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Evolution and Escalation of Cybersecurity Threats

Evolution and Escalation of Cybersecurity Threats

The Darwinian Effect in the Threat Community

By Augusto Barros, Vice President Cyber Security Evangelist at Securonix

Among the typical predictions for the upcoming new year, we often see something like “threats will keep growing.” A prediction like this is like saying there will be some rainy days next year, or that some place in the world will suffer from drought. But with all the investment we do in security, why do we keep seeing threats growing?

First, it is important to understand the nature of threats. Threat existence and intensity is mostly independent from an organization’s security effort. Those efforts can reduce the risk from a threat causing harm, but they won’t reduce the threat itself. Sometimes, if a large portion of the potential targets implement a certain control, that “herd immunity” can affect the overall threat intensity: If there are no chances to be successful with a certain approach, threat actors are likely to abandon that approach to try something else.

Another reason why threats keep growing is related to how threat actors evolve their capabilities.  Threat actors are good at advancing their capabilities because they operate as a syndicate. The level of information sharing in the “threat community” is far higher than what we have on the defense side. Why? Threat actors do not have concerns about legal implications, mandates, privacy or IP protection. If sharing information makes sense for them to achieve their goal, they will do it, regardless of the implications.

Threat actors also advance their capabilities to counteract the evolution of defense practices, but they don’t necessarily need to produce more advanced attack techniques. They need to produce more effective techniques. If there’s low hanging fruit, they will go for it; no need for a high tech alternative when simple and manual will do it. They optimize towards their final objective, not towards a specific path to it. If they want to make money, they can move from trying to steal it directly from bank accounts to simple extortion when that produces more money at a lower cost. They don’t need to evolve to break all the barriers put up by defenders around those bank accounts if there is a cheaper and more efficient manner to get money.

Because of all points above, the threat community acquires a certain evolutionary, Darwinian aspect. Just as species will not necessarily evolve towards better, advanced eyesight, speed and strength to survive, threat actors may not produce more advanced TTPs either: They just need to survive – or, in their context, achieve their objectives. While objectives are easily reachable, no evolution is necessary.

Finally, the potential outcome of threat activity is also something that grows continually. Cyber-attacks are one of the ways criminals can perform financial fraud, for example. If there is more money circulating, it will attract more criminal activity, and criminal activity these days is one of the major drivers behind cyberthreats. There are more potential targets, as the world becomes increasingly connected. It is natural to see more attempts to cause harm online when there are more things that can be harmed that way.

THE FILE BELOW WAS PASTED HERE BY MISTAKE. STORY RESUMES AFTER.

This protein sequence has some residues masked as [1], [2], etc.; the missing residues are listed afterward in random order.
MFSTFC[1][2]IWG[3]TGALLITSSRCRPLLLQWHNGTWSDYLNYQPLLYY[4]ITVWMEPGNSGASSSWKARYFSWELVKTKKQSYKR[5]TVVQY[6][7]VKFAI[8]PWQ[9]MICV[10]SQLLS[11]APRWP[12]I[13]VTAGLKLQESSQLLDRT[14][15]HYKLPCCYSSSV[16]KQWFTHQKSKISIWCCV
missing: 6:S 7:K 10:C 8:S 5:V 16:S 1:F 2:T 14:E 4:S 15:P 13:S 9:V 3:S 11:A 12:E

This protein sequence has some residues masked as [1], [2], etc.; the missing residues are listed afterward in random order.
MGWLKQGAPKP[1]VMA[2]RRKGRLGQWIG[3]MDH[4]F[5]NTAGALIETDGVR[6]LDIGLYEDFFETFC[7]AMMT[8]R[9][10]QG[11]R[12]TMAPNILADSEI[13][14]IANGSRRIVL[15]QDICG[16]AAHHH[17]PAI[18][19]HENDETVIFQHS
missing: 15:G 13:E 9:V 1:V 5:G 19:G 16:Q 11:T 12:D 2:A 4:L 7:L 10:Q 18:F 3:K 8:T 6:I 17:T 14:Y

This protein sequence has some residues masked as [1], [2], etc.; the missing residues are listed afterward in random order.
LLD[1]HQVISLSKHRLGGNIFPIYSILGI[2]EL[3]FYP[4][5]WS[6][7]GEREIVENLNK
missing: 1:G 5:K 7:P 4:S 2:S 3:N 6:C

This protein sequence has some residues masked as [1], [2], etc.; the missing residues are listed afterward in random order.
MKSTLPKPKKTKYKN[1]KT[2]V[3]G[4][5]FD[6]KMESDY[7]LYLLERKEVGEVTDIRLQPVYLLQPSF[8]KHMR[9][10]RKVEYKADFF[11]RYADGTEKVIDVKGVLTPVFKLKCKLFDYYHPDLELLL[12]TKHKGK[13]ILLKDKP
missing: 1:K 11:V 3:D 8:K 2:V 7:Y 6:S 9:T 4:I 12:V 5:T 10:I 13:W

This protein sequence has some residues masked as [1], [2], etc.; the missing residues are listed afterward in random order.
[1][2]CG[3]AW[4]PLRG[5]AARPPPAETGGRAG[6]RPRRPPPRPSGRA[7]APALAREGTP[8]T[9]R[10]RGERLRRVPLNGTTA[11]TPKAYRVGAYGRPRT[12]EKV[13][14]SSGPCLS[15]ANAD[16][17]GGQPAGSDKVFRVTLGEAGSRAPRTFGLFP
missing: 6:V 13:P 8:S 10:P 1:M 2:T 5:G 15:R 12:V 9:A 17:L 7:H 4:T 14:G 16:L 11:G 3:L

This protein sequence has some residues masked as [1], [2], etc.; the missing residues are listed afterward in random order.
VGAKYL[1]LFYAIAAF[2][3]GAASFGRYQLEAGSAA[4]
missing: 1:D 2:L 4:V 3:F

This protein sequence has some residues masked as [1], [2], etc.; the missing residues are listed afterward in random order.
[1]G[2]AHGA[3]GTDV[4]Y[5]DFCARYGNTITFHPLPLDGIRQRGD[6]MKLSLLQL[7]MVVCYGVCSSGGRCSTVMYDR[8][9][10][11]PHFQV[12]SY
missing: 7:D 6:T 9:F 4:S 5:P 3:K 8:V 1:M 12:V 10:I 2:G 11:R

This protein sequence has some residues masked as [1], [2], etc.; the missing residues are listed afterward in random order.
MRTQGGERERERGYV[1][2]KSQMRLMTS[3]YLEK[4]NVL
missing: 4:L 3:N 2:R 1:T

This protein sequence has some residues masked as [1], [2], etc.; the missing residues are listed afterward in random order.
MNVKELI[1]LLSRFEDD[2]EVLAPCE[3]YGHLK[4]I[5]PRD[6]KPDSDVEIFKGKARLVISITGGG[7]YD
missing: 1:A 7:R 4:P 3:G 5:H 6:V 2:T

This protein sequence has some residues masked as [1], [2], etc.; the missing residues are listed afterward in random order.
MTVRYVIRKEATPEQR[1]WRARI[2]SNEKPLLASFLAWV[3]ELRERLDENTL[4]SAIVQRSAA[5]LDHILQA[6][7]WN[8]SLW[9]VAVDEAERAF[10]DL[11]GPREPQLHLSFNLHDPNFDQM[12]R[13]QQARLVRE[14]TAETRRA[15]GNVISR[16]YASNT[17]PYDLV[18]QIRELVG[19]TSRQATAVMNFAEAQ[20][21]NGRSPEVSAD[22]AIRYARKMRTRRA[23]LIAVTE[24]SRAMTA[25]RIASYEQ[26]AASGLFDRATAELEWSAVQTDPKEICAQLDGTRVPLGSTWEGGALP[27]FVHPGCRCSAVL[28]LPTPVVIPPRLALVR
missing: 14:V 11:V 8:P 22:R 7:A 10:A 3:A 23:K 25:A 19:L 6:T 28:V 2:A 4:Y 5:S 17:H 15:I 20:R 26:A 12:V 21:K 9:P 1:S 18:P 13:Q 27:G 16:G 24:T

The ability of threat actors to evolve their practices, more and bigger targets available, combined with how limited the target organizations are in affecting threat presence or intensity are clear explanations about why it is so easy to predict that threats will keep growing. So don’t be surprised if you see it, but also there is no need for defeatism. Common criminal activity has been around for years, but it doesn’t mean that our law enforcement does not work. Threats, just like crime, are part of our existence in the connected world. We must do as much as possible to keep the risk of suffering from those threats under control, but at the same time, keep in mind that it will be a continuous effort that will never reach a point where the problem is “solved”.

About the Author

Evolution and Escalation of Cybersecurity ThreatsAugusto Barros is an established security professional, currently serving as VP Cyber Security Evangelist at Securonix. In this role, Barros works to strategically deliver the best threat cloud native detection and response solutions. He helps customers around the globe leverage the latest SIEM advancements with best-in-class analytics to avoid cyber threats and optimize ROI. Before coming to Securonix, he spent five years as a research analyst at Gartner talking to thousands of clients and vendors about their challenges and solutions on security operations. This role led him to Securonix, as he watched the company grow and evolve as a visionary and leader in the space. Previous positions held include security roles at CIBC and Davis and Henderson, Credit Solutions Group. Augusto can be reached online at: and at our company website:

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